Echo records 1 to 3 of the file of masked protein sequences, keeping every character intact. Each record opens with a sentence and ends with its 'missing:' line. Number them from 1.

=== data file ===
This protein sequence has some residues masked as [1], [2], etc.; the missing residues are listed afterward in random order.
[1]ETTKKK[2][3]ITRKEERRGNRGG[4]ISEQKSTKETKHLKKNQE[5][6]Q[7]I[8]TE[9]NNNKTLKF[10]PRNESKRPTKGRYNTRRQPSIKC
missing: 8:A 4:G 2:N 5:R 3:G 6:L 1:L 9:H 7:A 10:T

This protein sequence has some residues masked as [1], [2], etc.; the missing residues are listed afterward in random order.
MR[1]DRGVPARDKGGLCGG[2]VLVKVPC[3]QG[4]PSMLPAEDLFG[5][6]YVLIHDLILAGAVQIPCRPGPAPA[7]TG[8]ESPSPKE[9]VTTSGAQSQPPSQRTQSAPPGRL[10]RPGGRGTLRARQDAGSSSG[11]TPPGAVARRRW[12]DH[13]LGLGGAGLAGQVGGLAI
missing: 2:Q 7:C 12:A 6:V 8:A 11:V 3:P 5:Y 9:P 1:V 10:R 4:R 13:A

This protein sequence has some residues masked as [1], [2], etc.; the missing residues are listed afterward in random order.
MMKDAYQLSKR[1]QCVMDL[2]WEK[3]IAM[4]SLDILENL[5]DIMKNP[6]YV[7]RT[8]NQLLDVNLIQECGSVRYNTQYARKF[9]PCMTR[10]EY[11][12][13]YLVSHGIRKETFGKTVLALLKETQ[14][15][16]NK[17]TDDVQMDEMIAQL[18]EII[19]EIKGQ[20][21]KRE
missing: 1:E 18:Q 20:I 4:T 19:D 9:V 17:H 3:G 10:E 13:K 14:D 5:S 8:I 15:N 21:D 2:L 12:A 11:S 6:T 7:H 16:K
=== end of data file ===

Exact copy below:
This protein sequence has some residues masked as [1], [2], etc.; the missing residues are listed afterward in random order.
[1]ETTKKK[2][3]ITRKEERRGNRGG[4]ISEQKSTKETKHLKKNQE[5][6]Q[7]I[8]TE[9]NNNKTLKF[10]PRNESKRPTKGRYNTRRQPSIKC
missing: 8:A 4:G 2:N 5:R 3:G 6:L 1:L 9:H 7:A 10:T

This protein sequence has some residues masked as [1], [2], etc.; the missing residues are listed afterward in random order.
MR[1]DRGVPARDKGGLCGG[2]VLVKVPC[3]QG[4]PSMLPAEDLFG[5][6]YVLIHDLILAGAVQIPCRPGPAPA[7]TG[8]ESPSPKE[9]VTTSGAQSQPPSQRTQSAPPGRL[10]RPGGRGTLRARQDAGSSSG[11]TPPGAVARRRW[12]DH[13]LGLGGAGLAGQVGGLAI
missing: 2:Q 7:C 12:A 6:V 8:A 11:V 3:P 5:Y 9:P 1:V 10:R 4:R 13:A

This protein sequence has some residues masked as [1], [2], etc.; the missing residues are listed afterward in random order.
MMKDAYQLSKR[1]QCVMDL[2]WEK[3]IAM[4]SLDILENL[5]DIMKNP[6]YV[7]RT[8]NQLLDVNLIQECGSVRYNTQYARKF[9]PCMTR[10]EY[11][12][13]YLVSHGIRKETFGKTVLALLKETQ[14][15][16]NK[17]TDDVQMDEMIAQL[18]EII[19]EIKGQ[20][21]KRE
missing: 1:E 18:Q 20:I 4:T 19:D 9:V 17:H 3:G 10:E 13:K 14:D 5:S 8:I 15:N 21:D 2:L 12:A 11:S 6:T 7:H 16:K